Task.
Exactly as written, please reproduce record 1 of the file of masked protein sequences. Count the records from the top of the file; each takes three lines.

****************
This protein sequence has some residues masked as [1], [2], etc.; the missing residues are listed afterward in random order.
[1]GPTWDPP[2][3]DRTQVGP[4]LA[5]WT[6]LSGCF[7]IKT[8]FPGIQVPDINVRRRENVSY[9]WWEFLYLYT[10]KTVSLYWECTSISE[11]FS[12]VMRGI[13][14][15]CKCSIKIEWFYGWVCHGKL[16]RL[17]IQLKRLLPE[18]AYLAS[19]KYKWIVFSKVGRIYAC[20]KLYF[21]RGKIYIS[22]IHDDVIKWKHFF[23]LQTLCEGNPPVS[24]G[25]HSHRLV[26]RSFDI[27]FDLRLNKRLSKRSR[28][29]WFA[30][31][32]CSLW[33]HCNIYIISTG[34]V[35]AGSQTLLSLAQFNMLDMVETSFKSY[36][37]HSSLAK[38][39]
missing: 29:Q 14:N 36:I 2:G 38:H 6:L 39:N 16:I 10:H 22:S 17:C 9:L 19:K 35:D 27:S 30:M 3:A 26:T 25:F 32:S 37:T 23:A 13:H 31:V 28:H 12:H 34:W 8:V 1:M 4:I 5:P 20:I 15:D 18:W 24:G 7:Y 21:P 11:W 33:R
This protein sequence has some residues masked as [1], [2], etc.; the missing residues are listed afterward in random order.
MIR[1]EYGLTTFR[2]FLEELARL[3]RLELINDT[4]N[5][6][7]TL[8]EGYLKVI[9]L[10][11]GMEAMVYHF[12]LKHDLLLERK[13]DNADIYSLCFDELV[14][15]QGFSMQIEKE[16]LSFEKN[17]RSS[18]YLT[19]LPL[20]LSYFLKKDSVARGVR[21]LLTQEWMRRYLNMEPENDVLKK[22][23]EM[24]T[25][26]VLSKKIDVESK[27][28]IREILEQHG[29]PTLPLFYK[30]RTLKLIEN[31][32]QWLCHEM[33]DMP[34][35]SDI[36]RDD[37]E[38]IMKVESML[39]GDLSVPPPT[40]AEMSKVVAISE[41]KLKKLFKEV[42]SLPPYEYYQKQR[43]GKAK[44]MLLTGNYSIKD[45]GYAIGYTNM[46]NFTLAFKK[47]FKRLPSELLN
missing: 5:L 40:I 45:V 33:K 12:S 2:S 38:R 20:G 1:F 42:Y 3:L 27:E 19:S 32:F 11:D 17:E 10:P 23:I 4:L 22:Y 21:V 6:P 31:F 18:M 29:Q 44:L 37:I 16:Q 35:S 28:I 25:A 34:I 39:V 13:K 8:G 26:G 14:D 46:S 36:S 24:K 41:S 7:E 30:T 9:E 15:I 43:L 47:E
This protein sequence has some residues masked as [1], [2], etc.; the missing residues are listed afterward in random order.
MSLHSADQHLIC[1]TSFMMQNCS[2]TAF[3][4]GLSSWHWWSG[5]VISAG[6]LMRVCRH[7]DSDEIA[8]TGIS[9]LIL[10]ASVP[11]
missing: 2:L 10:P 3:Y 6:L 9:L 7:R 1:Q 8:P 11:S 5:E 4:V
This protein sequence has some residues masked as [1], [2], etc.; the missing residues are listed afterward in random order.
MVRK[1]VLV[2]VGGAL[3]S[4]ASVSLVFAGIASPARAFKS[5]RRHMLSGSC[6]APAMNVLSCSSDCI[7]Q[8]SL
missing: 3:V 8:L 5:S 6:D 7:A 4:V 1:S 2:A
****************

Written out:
This protein sequence has some residues masked as [1], [2], etc.; the missing residues are listed afterward in random order.
[1]GPTWDPP[2][3]DRTQVGP[4]LA[5]WT[6]LSGCF[7]IKT[8]FPGIQVPDINVRRRENVSY[9]WWEFLYLYT[10]KTVSLYWECTSISE[11]FS[12]VMRGI[13][14][15]CKCSIKIEWFYGWVCHGKL[16]RL[17]IQLKRLLPE[18]AYLAS[19]KYKWIVFSKVGRIYAC[20]KLYF[21]RGKIYIS[22]IHDDVIKWKHFF[23]LQTLCEGNPPVS[24]G[25]HSHRLV[26]RSFDI[27]FDLRLNKRLSKRSR[28][29]WFA[30][31][32]CSLW[33]HCNIYIISTG[34]V[35]AGSQTLLSLAQFNMLDMVETSFKSY[36][37]HSSLAK[38][39]
missing: 29:Q 14:N 36:I 2:G 38:H 6:L 39:N 16:I 10:H 22:S 17:C 9:L 19:K 35:D 27:S 30:M 3:A 26:T 25:F 32:S 37:T 23:A 13:H 31:V 28:H 12:H 34:W 8:V 1:M 4:I 5:P 20:I 15:D 18:W 24:G 7:Y 21:P 11:W 33:R